When we purchased this house a year and a half ago I was so excited to have a nice spot for my garden. Little did I know just how overgrown this 24 x 12 foot plot of land was. Okay, yes it looks overgrown but I assumed it would be a quick clean up job. I later found out that this garden hadn't been used in many, many years and it took weeks to pull out the bushes, grass, weeds, and rocks. A garden was planted in a hurry so that I could make the most out of the upstate New York growing season. It was not my best harvest and this year I was determined to make the most out of my garden.
This picture is post winter frost and mid build of the lattice border. When raking leaves during the fall season we threw some into the soil for composting along with fertilizer pebbles. The soil was healthy and dark when it came to tilling.
In April, seeds were planted indoors and the process of tearing up the old wood lining the bed began. The lattice that you see now is not only for aesthetics but also to keep our three dogs from getting inside and digging everything up.
Early May I tilled the dirt and mixed in twelve 2 cubic ft. bags of fertilized dirt. Eggs shells and used coffee grounds will also be mixed into the soil for more nutrients and keeping pests away. The foil pan seen in the photo is one of many that we used to start our seeds in. They can be purchased at the dollar store with lids and by cutting holes in the top make a wonderful early greenhouse. They are also cheap and can be saved for next year.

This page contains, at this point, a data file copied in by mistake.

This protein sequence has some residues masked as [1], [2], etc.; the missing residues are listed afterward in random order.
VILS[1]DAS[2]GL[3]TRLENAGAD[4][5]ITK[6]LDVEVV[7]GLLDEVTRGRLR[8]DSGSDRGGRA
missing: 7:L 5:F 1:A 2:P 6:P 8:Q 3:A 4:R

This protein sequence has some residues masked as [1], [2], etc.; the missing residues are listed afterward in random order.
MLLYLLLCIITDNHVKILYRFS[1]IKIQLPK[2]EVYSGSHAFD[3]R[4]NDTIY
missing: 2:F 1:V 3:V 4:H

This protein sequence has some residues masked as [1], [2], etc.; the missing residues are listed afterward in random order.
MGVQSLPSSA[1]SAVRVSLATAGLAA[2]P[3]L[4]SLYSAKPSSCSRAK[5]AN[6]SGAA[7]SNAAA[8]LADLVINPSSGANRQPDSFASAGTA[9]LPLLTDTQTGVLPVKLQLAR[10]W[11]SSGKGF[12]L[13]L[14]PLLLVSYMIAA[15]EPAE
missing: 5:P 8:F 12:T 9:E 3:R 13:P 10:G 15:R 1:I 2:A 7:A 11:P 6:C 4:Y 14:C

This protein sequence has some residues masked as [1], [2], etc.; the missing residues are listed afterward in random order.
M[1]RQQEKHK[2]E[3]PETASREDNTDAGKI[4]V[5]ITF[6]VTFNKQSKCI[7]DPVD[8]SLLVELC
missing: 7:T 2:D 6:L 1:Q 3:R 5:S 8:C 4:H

You might wonder why I have so many bottles in the garden? Well, May weather in New York keeps you on your toes. It can be 90 one day and the next day we get sleet and have a week of frosty nights. Today is Memorial Day and this is precisely what happened the past week. The bottles are mini greenhouses to protect from frost and also increase growing time for my baby plants. Using a utility knife, cut of the bottoms of the bottles and work them into the soil around the vegetation. You can increase warmth by mounding the soil around the sides of the bottle. Also, save the caps which can be screwed on at night to offer further protection. After a week of unpredictable weather, my plants look healthy and are growing beautifully! I will probably leave the bottles on for another week or two until the plants either outgrow their tiny homes or the weather gets too hot.